Obviously, you still need to do the homework around:
- Product-market fit
- How you're going to scale it
- How you'll do a value proposition for different categories.
These are things we've observed that have worked in the last three or four years we've been working on this category:
- Positioning is about more than messaging. Think around commercial, operational, legal, everything and you can really enhance the product's time to market.
- Repackaging existing could be an option, especially when your teams are trying and testing a lot of things at the same time.
- Your core business and other segments could also benefit from your developments.
Launch: some examples
I'm going to give a few examples in terms of when we approach the communication for this particular category:
360-degree campaigns for homeowners
I don't have any best cases that I marked out for the launch, per se, but in the last few years, we have launched a lot of 360-degree campaigns for homeowners around the world.
For this particular segment, we had to reassess all the channels, we had to relook at how it makes sense to approach a category - I think you need to do that for any new category you work on.
I did not have the luxury of having account management or a sales team I could put on this so we had to think digital, we had to think scalable social, we had to think about what made sense for the end-user and for us.
A lot of campaigns have been going out towards homeowners and maybe you will see some of these as well.
Category awareness for travellers
If you're working in a two-sided marketplace, you also have to think about the other end of the spectrum and for us, that means travellers.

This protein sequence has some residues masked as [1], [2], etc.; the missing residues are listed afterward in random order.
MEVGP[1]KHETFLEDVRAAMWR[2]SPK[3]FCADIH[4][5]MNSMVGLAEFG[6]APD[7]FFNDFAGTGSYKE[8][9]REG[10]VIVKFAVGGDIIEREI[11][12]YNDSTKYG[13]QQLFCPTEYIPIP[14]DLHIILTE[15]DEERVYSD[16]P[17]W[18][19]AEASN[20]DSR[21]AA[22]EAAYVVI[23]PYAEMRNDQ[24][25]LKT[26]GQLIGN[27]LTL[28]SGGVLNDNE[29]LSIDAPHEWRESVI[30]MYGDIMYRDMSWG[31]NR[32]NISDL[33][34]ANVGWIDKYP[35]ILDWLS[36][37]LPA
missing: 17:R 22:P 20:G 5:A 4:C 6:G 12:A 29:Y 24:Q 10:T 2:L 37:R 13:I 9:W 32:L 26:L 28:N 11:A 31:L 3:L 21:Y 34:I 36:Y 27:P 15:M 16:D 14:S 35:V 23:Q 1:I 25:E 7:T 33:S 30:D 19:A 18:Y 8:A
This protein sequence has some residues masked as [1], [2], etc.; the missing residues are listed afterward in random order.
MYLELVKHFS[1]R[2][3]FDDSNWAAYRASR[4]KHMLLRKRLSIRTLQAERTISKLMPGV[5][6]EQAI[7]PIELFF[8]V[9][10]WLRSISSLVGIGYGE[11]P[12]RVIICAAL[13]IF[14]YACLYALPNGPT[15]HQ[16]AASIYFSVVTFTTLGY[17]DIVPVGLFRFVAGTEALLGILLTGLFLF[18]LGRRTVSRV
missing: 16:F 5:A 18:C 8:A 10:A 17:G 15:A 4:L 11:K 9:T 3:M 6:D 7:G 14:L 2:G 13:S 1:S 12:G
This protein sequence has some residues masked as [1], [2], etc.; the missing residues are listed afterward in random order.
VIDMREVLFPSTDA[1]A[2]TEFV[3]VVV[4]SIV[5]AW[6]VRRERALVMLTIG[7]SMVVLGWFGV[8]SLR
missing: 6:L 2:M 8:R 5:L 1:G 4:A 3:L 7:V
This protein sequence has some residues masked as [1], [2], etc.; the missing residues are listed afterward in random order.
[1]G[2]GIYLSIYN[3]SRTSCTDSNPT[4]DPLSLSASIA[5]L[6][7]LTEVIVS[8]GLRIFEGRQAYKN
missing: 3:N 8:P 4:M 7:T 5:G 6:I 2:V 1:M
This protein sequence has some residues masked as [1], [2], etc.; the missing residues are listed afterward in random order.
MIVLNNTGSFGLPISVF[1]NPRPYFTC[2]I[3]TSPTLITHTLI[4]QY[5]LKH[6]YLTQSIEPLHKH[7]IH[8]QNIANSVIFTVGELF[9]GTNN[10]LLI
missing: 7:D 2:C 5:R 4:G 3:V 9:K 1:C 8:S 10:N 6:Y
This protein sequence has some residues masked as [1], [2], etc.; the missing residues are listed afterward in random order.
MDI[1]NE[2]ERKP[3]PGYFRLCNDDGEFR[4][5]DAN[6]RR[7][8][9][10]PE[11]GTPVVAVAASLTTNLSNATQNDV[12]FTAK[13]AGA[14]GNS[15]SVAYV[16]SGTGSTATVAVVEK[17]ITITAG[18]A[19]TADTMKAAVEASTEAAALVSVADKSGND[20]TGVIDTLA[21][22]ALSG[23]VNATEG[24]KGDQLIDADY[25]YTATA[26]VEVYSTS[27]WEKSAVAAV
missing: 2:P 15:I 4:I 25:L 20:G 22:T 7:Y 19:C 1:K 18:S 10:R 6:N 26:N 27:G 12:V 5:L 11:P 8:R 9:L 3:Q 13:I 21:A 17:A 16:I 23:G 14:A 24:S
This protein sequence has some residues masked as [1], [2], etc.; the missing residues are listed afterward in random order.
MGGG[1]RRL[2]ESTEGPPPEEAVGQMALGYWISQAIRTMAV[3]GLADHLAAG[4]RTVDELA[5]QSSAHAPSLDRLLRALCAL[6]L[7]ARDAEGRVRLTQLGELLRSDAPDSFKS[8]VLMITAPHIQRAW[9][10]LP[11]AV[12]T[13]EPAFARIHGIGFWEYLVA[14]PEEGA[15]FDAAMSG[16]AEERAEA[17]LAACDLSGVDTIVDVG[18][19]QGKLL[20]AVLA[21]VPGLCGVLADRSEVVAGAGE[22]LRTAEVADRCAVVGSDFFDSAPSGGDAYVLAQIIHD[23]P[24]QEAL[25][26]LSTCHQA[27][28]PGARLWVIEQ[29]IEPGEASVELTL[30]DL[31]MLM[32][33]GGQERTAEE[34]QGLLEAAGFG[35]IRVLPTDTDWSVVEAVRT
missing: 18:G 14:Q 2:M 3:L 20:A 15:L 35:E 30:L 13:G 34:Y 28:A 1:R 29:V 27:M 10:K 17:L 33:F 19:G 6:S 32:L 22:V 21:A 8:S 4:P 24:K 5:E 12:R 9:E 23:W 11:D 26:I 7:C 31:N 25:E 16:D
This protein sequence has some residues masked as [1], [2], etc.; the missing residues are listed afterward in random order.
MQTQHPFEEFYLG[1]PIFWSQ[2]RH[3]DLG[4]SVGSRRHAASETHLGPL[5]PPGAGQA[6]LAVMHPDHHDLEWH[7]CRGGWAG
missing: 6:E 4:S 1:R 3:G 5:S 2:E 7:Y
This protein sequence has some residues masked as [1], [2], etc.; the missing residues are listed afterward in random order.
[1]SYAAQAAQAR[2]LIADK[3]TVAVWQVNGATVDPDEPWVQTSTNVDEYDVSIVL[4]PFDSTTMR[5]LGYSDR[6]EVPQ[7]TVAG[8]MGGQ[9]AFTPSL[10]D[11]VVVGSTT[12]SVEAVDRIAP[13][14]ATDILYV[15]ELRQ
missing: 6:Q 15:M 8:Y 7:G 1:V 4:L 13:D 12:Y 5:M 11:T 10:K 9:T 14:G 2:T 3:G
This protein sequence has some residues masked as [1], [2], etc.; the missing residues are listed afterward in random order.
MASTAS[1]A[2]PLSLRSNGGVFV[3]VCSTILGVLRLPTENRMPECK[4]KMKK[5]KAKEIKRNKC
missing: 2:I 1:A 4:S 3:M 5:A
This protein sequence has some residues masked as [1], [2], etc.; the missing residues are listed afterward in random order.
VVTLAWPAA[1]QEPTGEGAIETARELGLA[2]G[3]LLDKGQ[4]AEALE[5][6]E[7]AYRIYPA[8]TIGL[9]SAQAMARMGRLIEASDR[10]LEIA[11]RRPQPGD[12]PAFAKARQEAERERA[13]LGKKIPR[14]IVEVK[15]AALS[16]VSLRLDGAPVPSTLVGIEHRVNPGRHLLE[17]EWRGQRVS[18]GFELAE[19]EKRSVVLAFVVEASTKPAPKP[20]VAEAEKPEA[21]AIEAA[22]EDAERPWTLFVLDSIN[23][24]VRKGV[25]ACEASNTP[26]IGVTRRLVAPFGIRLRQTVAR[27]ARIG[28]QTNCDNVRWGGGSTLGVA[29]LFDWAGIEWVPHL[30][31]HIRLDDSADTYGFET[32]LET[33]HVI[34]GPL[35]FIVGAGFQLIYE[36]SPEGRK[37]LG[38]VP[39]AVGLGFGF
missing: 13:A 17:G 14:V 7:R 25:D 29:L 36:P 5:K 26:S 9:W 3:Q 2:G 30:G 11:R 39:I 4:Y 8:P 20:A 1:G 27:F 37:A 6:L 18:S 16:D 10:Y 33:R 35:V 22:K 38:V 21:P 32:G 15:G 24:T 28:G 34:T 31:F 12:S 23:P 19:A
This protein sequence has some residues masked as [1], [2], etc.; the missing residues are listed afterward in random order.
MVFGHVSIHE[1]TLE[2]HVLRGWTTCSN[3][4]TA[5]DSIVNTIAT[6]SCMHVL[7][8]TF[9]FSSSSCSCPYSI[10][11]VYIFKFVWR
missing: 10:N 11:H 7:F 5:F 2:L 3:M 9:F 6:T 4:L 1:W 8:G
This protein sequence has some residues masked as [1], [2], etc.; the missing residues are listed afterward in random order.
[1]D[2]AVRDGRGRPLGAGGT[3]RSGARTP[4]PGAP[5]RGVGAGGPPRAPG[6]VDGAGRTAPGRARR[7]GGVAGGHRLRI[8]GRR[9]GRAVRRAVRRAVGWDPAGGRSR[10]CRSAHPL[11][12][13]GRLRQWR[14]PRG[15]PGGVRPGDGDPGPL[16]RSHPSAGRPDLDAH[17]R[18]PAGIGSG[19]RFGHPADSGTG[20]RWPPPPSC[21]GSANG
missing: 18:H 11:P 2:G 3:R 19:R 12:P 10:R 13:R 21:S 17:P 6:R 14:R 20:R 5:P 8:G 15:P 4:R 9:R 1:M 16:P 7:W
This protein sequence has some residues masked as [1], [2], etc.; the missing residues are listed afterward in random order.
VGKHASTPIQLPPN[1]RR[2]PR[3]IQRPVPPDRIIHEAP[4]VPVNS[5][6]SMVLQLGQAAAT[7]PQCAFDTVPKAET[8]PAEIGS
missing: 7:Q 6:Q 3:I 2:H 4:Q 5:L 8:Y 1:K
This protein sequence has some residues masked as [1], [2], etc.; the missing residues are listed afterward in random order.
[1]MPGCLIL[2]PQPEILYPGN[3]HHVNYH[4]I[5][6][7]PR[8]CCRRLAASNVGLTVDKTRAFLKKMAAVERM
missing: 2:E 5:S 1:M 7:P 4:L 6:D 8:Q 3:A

I've spoken to people recently who've said, "We didn't know Booking actually has homes, we thought it's primarily for hotels" so we also need to do that work on changing perception.
If you have been travelling around Europe the last few years, you would have seen a lot of these nice quirky advertisements where Booking is actually educating the other side of the market in terms of the new category we are investing in and how many apartments and homes we have.
You do all this, and hopefully, the tabloids start to take notice.
It's great because as product marketers, ultimately it's you who is owning all the upstream and downstream communication so you will see snippets of your messaging, your value proposition in these articles.
This is a one-sentence summary of everything I've been speaking about.
If you have to react to a situation or adapt yourself to a new category, help steer change by going fast.
Yes, we all know we have to master the who but also master the why. Try and proactively feed that into your product organization.
You can really influence time to market by thinking more than value propositions and messaging.
If you do all that, you can be better prepared and sooner prepared for launching anything, because there's no point going to the market with a product that's not ready.
You do all this and your product can be ready faster, and you'll have a better story to tell.